Public Release: 

Seismologist Walter J. Arabasz honored for contributions to earthquake safety

Seismological Society of America

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Credit: Courtesy Walter J. Arabasz

SAN FRANCISCO -- For his extraordinary public service in modernizing, expanding and promoting seismic monitoring for public safety in the United States, the Seismological Society of America (SSA) will present Walter J. Arabasz with the Frank Press Public Service Award at its annual meeting held 20-22 April 2016 in Reno, Nevada.

Arabasz is a research professor emeritus of geology and geophysics at the University of Utah, Salt Lake City. For more than 30 years, Arabasz led the development of the University of Utah's regional seismic network and remains a powerful voice in public policy making for earthquake risk reduction. In Utah, his work has informed seismic safety policies affecting Utah's people, built environment, and economy. He played a leading role in motivating the Utah State Legislature to create the Utah Seismic Safety Commission and in helping to build an effective state earthquake program.

In his nominations for the Press Award, several colleagues noted Arabasz's 'extraordinary public service' in the weeks following the Aug. 6, 2007 Crandall Canyon, Utah mine disaster, which killed six miners and three rescue workers. He worked with state and national experts to help understand the seismic implications of the mine's collapse and to improve mine safety. Arabasz was also instrumental in helping the media and the public understand the science of seismic monitoring and mining-induced seismicity as the disaster unfolded.

"Arabasz has contributed at the local, state, national, and international levels in developing effective policies to increase seismic safety and awareness. Notably, he was instrumental in the development of the Advanced National Seismic System, the premier organization in the United States for earthquake monitoring," said Keith D. Koper, a professor of geophysics and director of the University of Utah Seismograph Stations.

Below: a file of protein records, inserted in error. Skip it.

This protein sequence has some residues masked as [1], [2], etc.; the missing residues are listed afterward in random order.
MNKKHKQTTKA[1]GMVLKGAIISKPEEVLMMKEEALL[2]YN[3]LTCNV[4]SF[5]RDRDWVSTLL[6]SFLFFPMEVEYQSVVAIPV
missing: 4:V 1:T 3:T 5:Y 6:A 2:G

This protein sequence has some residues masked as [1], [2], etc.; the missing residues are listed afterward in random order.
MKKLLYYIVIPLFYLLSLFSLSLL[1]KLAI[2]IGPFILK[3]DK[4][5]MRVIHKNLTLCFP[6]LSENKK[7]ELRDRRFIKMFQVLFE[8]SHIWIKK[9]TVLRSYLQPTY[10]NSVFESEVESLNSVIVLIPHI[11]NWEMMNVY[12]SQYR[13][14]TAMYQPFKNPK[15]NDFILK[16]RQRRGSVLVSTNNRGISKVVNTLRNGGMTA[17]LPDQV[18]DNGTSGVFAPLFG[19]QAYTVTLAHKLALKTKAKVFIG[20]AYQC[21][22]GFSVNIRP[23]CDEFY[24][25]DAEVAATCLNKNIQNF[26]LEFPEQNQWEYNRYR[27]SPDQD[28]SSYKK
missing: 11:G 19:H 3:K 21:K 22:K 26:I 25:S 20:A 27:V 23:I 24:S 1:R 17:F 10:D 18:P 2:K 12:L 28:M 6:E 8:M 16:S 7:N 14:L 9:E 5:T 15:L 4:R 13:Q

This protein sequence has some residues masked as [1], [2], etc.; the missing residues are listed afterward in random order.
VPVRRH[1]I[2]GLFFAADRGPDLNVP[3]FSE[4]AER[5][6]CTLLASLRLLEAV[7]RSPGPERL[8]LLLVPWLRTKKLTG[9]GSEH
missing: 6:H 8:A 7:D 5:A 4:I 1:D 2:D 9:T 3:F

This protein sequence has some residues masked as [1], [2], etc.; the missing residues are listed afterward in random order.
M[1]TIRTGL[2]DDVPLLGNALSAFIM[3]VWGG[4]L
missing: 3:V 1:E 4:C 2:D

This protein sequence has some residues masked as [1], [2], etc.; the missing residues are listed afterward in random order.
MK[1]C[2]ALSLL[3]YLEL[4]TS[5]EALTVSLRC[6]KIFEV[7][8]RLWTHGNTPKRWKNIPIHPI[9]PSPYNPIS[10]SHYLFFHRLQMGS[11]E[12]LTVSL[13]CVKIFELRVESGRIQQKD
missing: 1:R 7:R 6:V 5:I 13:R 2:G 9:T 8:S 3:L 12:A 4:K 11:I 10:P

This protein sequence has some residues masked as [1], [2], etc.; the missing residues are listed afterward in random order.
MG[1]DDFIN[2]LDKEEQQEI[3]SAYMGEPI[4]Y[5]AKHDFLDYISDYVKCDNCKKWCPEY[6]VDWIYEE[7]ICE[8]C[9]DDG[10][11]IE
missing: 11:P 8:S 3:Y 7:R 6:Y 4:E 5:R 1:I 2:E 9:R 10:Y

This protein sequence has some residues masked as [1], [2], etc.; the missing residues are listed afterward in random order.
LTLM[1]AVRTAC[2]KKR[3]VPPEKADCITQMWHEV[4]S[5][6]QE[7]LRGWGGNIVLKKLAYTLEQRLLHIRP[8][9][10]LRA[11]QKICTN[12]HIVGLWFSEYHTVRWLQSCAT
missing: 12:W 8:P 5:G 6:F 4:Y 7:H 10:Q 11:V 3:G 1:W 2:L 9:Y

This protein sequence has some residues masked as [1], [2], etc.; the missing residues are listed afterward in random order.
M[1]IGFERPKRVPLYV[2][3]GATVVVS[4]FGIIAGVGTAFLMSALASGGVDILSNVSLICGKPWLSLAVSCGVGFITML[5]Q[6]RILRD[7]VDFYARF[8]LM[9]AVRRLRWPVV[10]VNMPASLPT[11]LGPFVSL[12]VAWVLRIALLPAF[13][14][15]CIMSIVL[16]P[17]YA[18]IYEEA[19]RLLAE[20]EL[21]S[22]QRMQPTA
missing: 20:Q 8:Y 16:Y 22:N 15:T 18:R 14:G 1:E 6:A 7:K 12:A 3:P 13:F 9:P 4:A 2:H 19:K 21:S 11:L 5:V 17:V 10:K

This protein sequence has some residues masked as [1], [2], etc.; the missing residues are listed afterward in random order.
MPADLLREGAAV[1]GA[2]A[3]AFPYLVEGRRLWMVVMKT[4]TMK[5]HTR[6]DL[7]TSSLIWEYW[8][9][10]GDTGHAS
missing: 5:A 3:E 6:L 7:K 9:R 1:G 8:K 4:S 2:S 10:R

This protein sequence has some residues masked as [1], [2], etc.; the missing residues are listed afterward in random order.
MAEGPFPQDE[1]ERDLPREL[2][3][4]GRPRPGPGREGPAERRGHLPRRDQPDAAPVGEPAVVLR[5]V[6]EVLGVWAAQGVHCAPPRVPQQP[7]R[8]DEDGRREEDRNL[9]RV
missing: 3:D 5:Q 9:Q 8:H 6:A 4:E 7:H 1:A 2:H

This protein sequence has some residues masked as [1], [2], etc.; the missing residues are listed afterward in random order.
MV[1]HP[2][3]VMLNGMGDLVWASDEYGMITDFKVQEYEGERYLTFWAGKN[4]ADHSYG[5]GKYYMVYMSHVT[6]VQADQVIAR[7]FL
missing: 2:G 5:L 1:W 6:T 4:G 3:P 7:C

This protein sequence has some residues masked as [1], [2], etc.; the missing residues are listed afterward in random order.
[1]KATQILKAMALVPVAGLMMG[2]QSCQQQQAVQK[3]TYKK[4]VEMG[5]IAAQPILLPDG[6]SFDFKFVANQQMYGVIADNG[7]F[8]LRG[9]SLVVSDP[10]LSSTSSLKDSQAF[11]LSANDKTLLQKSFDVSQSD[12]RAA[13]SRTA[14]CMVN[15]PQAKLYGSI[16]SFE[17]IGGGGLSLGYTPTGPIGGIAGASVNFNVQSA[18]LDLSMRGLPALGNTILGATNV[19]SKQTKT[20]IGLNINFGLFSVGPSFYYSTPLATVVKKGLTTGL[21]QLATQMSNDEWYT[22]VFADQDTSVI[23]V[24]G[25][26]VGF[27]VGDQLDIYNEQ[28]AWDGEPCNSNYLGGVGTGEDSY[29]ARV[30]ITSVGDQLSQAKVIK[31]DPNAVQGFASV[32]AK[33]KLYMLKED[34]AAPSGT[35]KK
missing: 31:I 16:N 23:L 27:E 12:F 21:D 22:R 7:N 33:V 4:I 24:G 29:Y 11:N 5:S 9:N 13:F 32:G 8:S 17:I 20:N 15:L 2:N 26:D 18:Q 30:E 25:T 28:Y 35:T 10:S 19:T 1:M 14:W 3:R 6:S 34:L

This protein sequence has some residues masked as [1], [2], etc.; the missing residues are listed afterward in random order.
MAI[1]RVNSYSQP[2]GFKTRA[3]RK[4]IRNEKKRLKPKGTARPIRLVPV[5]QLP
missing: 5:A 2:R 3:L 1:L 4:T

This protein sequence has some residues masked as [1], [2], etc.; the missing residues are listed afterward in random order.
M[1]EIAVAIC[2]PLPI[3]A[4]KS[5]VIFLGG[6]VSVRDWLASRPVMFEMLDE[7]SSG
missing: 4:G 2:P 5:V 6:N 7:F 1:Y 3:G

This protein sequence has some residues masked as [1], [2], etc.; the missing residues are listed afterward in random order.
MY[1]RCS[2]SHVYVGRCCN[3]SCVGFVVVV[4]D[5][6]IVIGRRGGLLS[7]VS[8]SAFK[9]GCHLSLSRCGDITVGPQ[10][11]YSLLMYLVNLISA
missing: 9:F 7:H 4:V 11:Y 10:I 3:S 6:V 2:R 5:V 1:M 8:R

The Advanced National Seismic System or ANSS provides accurate and timely information and data for U.S. seismic events by unifying national, regional, and local-scale seismic monitoring. During a 15-year period leading up to congressional authorization of the ANSS in 2000, Arabasz was a key player in laying the groundwork for and shaping the vision of the ANSS. He then worked to implement elements of the ANSS in Utah, in the Intermountain West region, and nationally. He has served on the national Advisory Committee on Earthquake Hazards Reduction, providing guidance and oversight to the National Earthquake Hazards Reduction Program.

A renowned researcher in network seismology, seismotectonics, and earthquake hazard analysis, Arabasz is the recipient of the U.S. Geological Survey's 2007 John Wesley Powell Award, for significant contributions in advancing national earthquake monitoring and earthquake safety. Other awards include the Utah Governor's Medal for Science and Technology in 1996; the Western States Seismic Policy Council Lifetime Achievement Award for Earthquake Risk Reduction in 2008; and the Earthquake Engineering Research Institute's Alfred E. Alquist Special Recognition Medal in 2015.

Arabasz received his bachelor's degree from Boston College in 1964; his master's degree from Caltech in 1966, and his Ph.D. in geology and geophysics from Caltech in 1971.

The Frank Press Public Service Award honors outstanding contributions to the advancement of public safety or public information relating to seismology. This award may be given to any individual, combination of individuals, or organization.

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The call for nominations for next year's Press award, along with a list of past winners, are available at the Seismological Society of America's website.

The Seismological Society of America is a scientific society devoted to the advancement of earthquake science. Founded in 1906 in San Francisco, the Society now has members throughout the world representing a variety of technical interests: seismologists and other geophysicists, geologists, engineers, insurers, and policy-makers in preparedness and safety.

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